It's no wonder that, in this age of managed health care and hectic schedules, many cancer patients feel they don't get enough one-on-one time to talk with their doctors. While there's not much you can do to make appointments longer, you can make the most of the time you have.
Think of yourself as a partner rather than as a passive participant. You'll need to be well-educated about your illness and motivated to take an active role in the doctor-patient relationship.
Remember that the doctor-patient relationship is a two-way street. Here are some guidelines to help you make the most of the relationship:
- Plan ahead. Write down your questions before your appointment and prioritize them so that if you're short on time, you get answers to the most important ones first.
- Be factual about your symptoms. Keep a symptom diary and bring it to appointments. It may help clarify what you are going through.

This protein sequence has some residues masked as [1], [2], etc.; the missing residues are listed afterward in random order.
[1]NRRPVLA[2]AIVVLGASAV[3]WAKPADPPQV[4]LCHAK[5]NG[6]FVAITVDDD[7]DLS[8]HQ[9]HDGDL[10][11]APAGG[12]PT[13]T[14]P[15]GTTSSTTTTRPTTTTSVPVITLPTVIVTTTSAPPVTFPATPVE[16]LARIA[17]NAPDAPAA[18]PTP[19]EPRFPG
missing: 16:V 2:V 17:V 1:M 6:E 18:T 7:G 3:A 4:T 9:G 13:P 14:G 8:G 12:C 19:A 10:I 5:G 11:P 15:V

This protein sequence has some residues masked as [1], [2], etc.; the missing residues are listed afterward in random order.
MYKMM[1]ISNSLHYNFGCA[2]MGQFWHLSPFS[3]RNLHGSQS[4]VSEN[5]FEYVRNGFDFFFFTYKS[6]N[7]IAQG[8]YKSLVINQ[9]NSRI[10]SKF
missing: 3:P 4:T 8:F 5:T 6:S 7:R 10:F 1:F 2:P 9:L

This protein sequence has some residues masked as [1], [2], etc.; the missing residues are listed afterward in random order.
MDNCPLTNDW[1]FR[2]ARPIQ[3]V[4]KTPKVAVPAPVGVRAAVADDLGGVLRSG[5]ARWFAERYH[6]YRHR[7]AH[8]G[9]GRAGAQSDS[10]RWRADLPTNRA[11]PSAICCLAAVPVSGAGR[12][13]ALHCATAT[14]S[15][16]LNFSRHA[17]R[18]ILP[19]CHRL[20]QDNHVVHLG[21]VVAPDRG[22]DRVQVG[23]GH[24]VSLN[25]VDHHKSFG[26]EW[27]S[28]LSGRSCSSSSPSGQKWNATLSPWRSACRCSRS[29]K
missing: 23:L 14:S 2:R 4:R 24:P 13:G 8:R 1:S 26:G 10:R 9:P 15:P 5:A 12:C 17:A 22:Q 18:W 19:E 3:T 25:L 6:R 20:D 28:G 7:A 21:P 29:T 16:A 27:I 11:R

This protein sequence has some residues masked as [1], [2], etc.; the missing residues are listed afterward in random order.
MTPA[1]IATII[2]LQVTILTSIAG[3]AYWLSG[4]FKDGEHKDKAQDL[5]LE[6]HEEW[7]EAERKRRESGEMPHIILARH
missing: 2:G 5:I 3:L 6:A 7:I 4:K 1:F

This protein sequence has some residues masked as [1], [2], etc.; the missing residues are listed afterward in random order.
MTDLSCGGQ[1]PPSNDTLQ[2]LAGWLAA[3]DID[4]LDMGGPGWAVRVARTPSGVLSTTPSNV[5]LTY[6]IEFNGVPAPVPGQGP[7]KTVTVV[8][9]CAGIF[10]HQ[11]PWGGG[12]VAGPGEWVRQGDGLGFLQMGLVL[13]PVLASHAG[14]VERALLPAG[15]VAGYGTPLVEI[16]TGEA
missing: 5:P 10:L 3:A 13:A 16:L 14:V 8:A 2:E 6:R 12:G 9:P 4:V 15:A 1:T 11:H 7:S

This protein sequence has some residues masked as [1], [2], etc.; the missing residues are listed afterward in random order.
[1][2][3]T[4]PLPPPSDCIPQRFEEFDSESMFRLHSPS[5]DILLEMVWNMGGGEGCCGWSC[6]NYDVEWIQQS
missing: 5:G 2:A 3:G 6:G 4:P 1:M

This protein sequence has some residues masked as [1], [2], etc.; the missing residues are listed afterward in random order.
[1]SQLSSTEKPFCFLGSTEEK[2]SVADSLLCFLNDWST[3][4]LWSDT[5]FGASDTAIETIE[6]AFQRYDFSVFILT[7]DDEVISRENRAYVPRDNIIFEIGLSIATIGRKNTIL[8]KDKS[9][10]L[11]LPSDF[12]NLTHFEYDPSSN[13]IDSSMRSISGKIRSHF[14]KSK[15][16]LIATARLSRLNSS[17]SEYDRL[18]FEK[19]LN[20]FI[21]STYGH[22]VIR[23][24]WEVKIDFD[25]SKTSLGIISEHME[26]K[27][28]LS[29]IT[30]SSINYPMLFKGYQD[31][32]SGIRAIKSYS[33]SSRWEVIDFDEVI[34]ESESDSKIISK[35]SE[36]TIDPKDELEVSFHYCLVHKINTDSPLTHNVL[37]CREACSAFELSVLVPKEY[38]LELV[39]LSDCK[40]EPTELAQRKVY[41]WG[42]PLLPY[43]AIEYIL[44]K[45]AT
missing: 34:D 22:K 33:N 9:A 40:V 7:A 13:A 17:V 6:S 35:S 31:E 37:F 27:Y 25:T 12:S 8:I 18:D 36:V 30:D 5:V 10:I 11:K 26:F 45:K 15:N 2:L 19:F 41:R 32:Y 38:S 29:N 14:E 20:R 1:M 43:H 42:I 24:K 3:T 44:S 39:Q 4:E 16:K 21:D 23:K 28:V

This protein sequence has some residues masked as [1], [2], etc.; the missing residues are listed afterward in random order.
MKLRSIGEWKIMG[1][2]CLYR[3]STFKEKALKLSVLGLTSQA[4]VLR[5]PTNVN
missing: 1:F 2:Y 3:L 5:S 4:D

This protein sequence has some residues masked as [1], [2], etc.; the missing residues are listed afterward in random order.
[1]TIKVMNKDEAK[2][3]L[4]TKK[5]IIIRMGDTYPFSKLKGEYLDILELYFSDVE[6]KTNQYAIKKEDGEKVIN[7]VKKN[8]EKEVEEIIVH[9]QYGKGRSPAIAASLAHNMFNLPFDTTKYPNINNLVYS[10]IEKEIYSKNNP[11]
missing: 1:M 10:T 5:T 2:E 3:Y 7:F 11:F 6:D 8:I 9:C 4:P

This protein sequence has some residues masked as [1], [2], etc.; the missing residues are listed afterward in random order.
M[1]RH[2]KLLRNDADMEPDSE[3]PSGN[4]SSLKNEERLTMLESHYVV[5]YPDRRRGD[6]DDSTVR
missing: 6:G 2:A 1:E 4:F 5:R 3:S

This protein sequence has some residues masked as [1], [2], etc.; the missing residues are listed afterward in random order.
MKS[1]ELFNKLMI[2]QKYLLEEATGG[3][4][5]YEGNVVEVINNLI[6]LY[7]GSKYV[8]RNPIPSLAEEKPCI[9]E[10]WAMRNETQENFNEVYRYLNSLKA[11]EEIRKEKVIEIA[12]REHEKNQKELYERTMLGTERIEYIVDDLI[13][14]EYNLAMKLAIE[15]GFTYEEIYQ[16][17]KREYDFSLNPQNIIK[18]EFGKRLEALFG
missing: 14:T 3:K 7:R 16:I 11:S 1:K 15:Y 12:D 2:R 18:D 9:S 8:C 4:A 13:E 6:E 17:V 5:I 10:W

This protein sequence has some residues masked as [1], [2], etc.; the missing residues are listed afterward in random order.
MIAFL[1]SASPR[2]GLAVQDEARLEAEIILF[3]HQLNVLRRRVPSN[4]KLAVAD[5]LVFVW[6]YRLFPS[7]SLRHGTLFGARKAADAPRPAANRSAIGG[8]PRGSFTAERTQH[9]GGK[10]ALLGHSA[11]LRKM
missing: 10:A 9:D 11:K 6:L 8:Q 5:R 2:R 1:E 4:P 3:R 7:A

- Use your own language. When the doctor says something to you, repeat it in your own words to make sure you understand what's being said.
- Ask for clarification. Don't be shy about having the doctor explain anything you don't completely understand.
- Bring a tape recorder. You can play back the conversation later if you don't remember a detail or if something wasn't clear. Also, you will have a record of what was discussed.
Printed with permission from The University of Texas MD Anderson Cancer Center © 2010.
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